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4 least some of the more technologically advanced of these could offer the U. S. strong competition in the international communications sat- ellite market. Moreover, two international telecommunications con- ferences, the World Administrative Radio Conferences (WARC) of 1977 and 1979, could have a significant impact on U. S. domestic satellite developments. This impact could be in the form of restricted space slots or changes in spectrum allocation for space transmissions. The 1977 Conference dealt with international allocation of satel- lite frequencies, and in regions 1 and 3 (Eurasia and Africa) made specific allocations of geostationary satellite orbital slots. Sim- ilar allocations in region 2 (the Americas) are planned for the 1980's, by which time it will be necessary for the U. S. to reach agreement with other countries of North and South America on the sharing of restricted satellite orbital space. The 1979 WARC will review alloca- tions over the entire radio spectrum in the light of the needs of the 1980's. The characteristics of communications satellite spacing can affect the complexity, size, cost, and geographic distribution of ground stations. In view of the increasing importance to the nation of satellite communications, and because of the many complex related subjects that need resolution, the OT has recommended this subject as worthy of exacting federal attention. Therefore, the panel urges that DSC sys- tems should become a target for significant government involvement. The federal government can act to catalyze a national dialogue on the optimum use of communications satellite systems in the future. What is clearly needed is a well-balanced national communications satellite program involving both government and private sectors. In this con- nection, the OT can be useful in developing the technical information on which sound federal policy decisions are made. Such information should include the technological characteristics and associated costs of small ground terminals and satellite narrow-beam switched antennas, as well as assess the viewpoints of the actual and prospective users of the systems. The OT/ITS already has instituted a DSC effort that seeks to cata- lyze the public service sector into the systematic development of a pilot communications program. Through this effort, the OT/ITS has come to understand the complex and interrelated organizational, structural, financial, and market factors necessary to the successful implementa- tion of such a system. The OT/ITS effort to integrate and coordinate, both geographically and organizationally, those diverse communications satellite requirements of public service institutions, the panel ob- serves, should not only be continued, but augmented. One aspect of this effort might include the development by OT/ITS of relatively low-cost ground stations--the requirements for which are driven by user needs--designed as part of the total space/ground system for maximum cost-effectiveness of the DSC system. Working within the Executive Branch, and coordinating its effort with the National Aeronautics and Space Administration (NASA), in par- ticular, OT/ITS can serve to coalesce the diverse user community among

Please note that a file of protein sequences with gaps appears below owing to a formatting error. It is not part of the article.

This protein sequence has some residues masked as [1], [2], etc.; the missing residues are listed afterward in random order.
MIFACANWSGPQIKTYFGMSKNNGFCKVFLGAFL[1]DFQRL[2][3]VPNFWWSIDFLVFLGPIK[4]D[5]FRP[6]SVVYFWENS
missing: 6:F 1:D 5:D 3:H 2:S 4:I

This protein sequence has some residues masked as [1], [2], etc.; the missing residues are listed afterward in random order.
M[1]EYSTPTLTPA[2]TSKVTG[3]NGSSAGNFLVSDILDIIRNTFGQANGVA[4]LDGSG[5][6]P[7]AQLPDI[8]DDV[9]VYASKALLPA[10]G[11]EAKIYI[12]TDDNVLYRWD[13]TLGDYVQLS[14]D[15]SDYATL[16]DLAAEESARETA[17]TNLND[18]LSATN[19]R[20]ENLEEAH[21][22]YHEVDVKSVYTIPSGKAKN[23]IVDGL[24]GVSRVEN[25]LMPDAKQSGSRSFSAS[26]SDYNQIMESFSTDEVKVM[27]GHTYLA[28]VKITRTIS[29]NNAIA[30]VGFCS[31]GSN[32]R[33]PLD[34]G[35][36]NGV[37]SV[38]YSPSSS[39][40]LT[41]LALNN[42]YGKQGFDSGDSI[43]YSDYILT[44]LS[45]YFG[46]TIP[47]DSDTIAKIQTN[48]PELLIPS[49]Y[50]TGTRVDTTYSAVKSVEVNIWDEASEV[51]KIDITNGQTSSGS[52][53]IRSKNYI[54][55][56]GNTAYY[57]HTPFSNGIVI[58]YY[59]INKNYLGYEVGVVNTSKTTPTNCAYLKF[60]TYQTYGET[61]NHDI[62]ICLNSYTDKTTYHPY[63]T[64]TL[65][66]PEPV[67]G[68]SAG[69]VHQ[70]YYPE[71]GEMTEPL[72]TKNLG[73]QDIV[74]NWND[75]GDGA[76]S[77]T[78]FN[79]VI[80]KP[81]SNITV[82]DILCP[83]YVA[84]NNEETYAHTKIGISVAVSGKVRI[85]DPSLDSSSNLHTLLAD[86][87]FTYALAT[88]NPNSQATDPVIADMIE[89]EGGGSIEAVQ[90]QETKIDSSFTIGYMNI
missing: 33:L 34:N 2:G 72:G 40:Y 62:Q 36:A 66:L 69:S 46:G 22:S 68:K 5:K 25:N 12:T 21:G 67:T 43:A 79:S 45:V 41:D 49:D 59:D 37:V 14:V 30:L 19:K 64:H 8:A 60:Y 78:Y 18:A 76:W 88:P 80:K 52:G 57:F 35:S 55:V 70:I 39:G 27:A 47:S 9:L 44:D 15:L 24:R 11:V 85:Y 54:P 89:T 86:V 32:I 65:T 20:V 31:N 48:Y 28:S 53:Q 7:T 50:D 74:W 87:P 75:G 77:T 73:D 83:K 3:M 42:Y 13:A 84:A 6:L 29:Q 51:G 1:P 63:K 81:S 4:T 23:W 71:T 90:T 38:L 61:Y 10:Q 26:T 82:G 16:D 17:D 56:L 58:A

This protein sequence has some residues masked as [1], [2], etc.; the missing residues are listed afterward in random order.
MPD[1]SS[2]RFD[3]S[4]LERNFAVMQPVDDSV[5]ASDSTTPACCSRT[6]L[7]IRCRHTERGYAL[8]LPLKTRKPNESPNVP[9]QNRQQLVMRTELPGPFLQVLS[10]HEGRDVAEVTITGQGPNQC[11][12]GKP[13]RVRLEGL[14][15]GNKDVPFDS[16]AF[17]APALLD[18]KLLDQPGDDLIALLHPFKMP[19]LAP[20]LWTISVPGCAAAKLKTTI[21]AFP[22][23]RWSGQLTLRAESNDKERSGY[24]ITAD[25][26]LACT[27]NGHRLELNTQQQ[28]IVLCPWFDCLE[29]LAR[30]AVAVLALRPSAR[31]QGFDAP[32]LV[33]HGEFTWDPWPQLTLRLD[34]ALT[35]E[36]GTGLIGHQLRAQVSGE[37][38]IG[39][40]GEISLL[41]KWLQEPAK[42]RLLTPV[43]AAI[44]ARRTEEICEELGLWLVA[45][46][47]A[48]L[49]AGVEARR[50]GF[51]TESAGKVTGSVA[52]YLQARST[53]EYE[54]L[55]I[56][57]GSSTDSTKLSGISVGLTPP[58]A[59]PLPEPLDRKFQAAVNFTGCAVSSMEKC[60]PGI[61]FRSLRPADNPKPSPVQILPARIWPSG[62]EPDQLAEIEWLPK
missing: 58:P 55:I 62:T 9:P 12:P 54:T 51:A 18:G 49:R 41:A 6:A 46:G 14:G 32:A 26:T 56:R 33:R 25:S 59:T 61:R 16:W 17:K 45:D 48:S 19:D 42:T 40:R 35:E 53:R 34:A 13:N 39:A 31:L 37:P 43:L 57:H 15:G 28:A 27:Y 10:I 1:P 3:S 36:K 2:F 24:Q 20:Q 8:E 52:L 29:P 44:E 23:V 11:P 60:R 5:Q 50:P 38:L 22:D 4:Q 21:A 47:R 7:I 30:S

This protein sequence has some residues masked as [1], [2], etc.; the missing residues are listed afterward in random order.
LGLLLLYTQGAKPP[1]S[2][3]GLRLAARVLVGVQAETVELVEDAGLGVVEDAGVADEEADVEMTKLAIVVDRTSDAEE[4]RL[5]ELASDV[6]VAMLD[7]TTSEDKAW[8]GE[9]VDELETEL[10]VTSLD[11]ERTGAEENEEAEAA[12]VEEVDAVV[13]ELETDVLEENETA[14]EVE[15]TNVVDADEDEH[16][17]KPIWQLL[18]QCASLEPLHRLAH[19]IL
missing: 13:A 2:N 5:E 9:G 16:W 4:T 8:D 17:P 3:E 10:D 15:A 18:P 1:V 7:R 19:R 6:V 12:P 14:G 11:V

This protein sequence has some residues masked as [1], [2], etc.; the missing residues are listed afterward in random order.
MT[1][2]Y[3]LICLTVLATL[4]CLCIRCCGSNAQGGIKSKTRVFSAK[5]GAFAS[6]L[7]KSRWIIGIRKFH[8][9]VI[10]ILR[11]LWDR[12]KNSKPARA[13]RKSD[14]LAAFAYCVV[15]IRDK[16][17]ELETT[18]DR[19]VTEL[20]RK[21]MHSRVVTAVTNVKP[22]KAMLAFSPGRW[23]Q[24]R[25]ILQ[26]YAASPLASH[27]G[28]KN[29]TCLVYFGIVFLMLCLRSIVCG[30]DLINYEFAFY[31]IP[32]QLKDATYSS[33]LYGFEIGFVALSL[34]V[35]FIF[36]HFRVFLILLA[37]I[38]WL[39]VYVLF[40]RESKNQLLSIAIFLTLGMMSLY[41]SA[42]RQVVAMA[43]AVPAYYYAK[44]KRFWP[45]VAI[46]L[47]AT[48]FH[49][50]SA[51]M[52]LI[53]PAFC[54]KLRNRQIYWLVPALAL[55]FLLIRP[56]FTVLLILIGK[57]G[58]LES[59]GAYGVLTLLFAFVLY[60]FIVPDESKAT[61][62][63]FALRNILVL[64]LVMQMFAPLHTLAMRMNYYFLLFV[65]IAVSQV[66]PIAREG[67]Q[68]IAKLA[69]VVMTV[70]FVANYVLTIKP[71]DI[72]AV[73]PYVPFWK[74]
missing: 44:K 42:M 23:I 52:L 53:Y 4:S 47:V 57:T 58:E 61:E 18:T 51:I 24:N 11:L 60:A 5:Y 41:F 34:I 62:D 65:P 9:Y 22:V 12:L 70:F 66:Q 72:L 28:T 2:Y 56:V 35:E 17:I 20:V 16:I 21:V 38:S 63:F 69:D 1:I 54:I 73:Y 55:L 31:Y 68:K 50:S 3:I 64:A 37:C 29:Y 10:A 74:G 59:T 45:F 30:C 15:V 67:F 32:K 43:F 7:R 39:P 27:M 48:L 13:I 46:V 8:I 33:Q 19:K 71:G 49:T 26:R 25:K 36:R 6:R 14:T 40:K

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5 the federal departments and agencies, focusing on the engineering and economic aspects of a satellite communications system designed to meet the needs of many interests and concerns in the nation. Land Mobile Radio Land Mobile Radio (LMR) is defined as radio communications between a fixed location and one or more vehicles, as well as communications be- tween vehicles. LMR is growing so rapidly that the demand for it is expected to double by 1985. LMR equipment sales currently total almost $800 million annually and are expected to increase to $2 billion by 1985. LMR equipment is a highly competitive market for U. S. and foreign suppliers. Among the issues that tend to erect potential barriers to the growth of this service in the U. S. are: spectrum congestion; user re- luctance to share channels; lack of performance measures; regulatory uncertainties; uncertainties regarding use of the 900 MHz band; inter- national spectrum interference; and the need for improved long-range planning. Clearly, LAIR is an important area of technical policy study. The panel considers that OT's technological expertise in radio systems and propagation can contribute in a support capacity to policy- making for land mobile radio. Among the possible areas of OT's con- tribution: support to the Federal Communications Commission (FCC) in the more efficient use of the spectrum; support to the FCC and OTP (or its successor agency) in spectrum allocation, measurement of spectrum efficiency, and examination of spectrum sharing possibilities; study of the 900 MHz interference problem along the Mexican and Canadian bor- ders; and support to federal agencies preparing for international meet- ings dealing with land mobile communications. Fiber Optics Fiber optic technology has made significant advances in the past few years. Glass fiber communication links being developed today pro- vide excellent communications quality. What is more, as the technology matures, costs can be expected to drop below those for present telecom- munications transmission methods. Fiber optic communications (FOC) R&D is making rapid strides both in the U. S. and abroad. Domestic efforts are being carried out by the major common carriers, industrial manufacturers, universities, and the Department of Defense. Foreign countries are also vigorously engaged in developing fiber optic technology. In the approximate order of their technological capability, the countries are: Japan, the United Kingdom, the Federal Republic of Germany, France, and Canada. Japan, in particular, could overtake the U. S. in FOC technology in the near future.